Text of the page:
Saturday, January 26, 2008


basic information

To the average cost conscious traveler, taxis are an expensive and little attractive alternative to the efficient public transportation system of Japan's largest cities, at least during daytime and evenings.

In smaller cities and the countryside, however, public transportation is often much less efficient, and taking a taxi from the nearest train station to your final destination, for example, can be a good choice. If you travel in a group of three or more people, a taxi can also be an economical alternative.

Most train and bus services in Japan stop around midnight, resulting in a sudden increase in the demand for taxis around that time - especially on weekends. On Friday and Saturday nights, long lines at taxi stands in front of major train stations are not uncommon, and waiting times can be long.

Most taxis accommodate up to four passengers (not including the driver), while larger vehicles are able to accommodate an additional fifth passenger.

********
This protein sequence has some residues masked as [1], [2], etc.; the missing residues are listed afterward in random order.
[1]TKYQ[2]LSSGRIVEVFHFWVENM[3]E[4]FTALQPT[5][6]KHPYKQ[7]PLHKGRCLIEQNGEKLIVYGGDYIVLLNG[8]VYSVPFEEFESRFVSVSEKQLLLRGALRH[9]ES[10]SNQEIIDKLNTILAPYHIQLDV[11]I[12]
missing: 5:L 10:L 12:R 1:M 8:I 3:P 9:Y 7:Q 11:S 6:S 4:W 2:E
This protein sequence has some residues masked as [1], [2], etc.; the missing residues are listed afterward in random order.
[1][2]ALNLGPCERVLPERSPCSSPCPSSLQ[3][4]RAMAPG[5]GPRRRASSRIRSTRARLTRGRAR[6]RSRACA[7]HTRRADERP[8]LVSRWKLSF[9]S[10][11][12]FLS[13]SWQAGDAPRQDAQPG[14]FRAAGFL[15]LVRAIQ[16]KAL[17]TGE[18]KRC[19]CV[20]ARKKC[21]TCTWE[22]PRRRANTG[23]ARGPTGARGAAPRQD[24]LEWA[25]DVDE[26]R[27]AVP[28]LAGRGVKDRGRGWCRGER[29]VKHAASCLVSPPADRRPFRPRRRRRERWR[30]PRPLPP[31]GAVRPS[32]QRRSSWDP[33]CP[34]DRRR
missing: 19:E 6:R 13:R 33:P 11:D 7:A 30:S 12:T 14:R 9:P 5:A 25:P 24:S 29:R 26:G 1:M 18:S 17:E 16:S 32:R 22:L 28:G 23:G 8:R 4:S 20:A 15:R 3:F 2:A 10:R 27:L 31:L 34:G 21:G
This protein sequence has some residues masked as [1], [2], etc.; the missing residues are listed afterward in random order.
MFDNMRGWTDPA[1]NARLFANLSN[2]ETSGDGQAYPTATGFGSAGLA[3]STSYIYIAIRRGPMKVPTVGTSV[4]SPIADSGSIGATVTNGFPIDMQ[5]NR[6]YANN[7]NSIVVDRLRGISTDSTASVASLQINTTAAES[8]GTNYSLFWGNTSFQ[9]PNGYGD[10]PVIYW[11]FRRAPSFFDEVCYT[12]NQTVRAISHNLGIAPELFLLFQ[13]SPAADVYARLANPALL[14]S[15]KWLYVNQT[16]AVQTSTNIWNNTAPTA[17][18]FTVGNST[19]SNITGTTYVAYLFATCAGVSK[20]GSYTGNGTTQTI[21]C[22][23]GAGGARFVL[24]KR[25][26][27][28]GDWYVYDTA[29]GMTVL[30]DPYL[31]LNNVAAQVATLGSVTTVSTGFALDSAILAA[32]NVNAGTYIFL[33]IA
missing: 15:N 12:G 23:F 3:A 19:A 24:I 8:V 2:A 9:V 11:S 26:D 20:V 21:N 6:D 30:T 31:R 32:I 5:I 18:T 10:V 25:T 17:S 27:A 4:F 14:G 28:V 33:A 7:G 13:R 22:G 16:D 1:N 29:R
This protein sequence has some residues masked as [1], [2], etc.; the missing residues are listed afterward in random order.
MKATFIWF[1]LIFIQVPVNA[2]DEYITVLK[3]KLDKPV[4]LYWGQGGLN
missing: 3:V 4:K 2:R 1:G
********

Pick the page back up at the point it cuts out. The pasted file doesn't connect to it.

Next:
Taxi fares typically start around 600-700 Yen for the first two kilometers and increase by roughly 100 Yen for every additional 500 meters traveled. The cost also increases when the taxi is not moving for a prolonged time. Late in the evening, rates are raised by 20-30 percent.

A plate on the dashboard in the lower corner of the wind shield indicates whether a taxi is vacant or not. A red plate indicates that the taxi is vacant, while a green plate indicates the opposite (see illustration below). During the night a light on the roof of a taxi can indicate that the taxi is vacant.



When you board a taxi, note that the vehicle's left rear door is opened and closed remotely by the driver. You are not supposed to open or close it by yourself. Furthermore, you are not supposed to tip taxi drivers, as the service is included in the price.

If you do not speak Japanese, or your destination is not a well known place, it is recommended to give your driver the precise address of your destination on a piece of paper or, even better, point it out on a map, since the Japanese address system can be confusing even to local taxi drivers.

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